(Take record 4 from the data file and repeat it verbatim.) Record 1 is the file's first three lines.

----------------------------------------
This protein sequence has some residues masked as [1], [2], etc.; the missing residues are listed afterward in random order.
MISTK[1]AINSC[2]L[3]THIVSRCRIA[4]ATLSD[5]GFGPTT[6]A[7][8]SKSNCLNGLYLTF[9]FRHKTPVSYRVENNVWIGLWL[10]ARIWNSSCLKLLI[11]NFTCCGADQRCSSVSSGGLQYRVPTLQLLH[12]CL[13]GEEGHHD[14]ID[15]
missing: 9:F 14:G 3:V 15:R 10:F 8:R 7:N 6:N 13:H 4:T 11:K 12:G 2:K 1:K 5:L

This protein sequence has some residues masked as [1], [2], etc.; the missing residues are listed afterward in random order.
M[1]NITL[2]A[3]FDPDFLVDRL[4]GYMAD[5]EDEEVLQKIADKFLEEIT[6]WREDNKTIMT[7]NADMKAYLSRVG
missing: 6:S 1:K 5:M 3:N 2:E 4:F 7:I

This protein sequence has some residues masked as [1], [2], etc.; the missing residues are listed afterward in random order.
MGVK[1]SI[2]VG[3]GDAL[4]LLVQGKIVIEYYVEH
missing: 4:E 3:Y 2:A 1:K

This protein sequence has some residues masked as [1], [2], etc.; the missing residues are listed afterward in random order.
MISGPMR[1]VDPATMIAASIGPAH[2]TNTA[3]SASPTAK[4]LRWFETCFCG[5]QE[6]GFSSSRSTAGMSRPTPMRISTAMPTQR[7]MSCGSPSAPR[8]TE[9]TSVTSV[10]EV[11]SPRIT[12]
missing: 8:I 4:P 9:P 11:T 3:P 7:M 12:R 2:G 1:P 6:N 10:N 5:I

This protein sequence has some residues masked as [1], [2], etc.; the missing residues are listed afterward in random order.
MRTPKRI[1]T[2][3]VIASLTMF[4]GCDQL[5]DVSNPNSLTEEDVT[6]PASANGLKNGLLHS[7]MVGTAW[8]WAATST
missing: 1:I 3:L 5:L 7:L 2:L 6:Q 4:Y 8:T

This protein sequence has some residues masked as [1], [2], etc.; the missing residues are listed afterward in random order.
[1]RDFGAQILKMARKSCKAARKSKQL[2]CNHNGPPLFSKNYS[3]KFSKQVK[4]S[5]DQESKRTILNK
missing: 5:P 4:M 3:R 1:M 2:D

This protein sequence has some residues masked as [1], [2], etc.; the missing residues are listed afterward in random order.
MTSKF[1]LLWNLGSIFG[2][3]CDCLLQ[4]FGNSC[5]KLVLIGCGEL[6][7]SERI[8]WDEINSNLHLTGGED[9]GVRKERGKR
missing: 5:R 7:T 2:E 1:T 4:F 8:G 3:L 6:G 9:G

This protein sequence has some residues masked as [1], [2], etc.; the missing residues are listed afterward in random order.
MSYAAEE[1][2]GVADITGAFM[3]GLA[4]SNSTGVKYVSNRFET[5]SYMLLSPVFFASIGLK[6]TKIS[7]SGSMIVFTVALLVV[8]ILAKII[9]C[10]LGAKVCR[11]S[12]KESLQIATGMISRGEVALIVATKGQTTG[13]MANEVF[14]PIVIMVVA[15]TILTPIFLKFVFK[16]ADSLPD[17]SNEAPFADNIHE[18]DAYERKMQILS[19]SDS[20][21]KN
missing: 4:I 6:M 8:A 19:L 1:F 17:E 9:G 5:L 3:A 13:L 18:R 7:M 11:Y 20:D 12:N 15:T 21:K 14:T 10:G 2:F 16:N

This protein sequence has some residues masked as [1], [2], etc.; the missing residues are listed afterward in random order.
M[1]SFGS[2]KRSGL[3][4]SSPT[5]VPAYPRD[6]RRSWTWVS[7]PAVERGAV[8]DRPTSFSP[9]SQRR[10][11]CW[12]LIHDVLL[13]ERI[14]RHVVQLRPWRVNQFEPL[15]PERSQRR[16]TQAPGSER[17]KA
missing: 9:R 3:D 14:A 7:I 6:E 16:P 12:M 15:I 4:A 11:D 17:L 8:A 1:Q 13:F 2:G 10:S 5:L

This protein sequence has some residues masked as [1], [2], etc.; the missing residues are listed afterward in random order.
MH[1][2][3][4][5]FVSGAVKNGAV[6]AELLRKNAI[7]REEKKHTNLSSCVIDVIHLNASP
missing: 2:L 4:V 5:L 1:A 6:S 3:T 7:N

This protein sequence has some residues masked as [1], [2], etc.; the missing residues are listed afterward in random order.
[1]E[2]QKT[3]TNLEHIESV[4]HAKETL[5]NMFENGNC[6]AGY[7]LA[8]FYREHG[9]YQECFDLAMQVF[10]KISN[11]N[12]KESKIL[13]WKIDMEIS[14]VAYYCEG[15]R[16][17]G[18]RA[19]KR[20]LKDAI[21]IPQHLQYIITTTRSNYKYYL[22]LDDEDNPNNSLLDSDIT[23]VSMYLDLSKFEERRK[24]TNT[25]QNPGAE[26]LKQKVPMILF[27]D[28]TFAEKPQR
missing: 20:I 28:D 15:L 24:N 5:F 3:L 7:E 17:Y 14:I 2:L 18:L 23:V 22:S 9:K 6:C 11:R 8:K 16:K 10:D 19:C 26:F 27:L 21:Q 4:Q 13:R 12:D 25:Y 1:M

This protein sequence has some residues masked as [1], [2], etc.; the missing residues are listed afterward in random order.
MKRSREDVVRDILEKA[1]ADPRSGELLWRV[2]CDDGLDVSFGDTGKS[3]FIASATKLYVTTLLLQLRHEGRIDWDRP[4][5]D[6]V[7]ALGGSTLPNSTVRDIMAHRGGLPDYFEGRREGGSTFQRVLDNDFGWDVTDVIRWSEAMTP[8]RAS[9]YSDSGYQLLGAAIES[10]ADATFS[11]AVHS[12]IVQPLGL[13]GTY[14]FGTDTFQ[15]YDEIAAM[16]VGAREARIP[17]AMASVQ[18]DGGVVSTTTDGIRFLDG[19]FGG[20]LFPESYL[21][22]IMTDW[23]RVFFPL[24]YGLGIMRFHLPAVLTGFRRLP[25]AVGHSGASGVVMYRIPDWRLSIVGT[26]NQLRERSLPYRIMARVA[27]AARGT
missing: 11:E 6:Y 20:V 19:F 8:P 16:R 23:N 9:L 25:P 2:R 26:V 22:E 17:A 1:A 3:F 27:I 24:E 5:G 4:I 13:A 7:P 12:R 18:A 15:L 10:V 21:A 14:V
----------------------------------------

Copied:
This protein sequence has some residues masked as [1], [2], etc.; the missing residues are listed afterward in random order.
MISGPMR[1]VDPATMIAASIGPAH[2]TNTA[3]SASPTAK[4]LRWFETCFCG[5]QE[6]GFSSSRSTAGMSRPTPMRISTAMPTQR[7]MSCGSPSAPR[8]TE[9]TSVTSV[10]EV[11]SPRIT[12]
missing: 8:I 4:P 9:P 11:T 3:P 7:M 12:R 2:G 1:P 6:N 10:N 5:I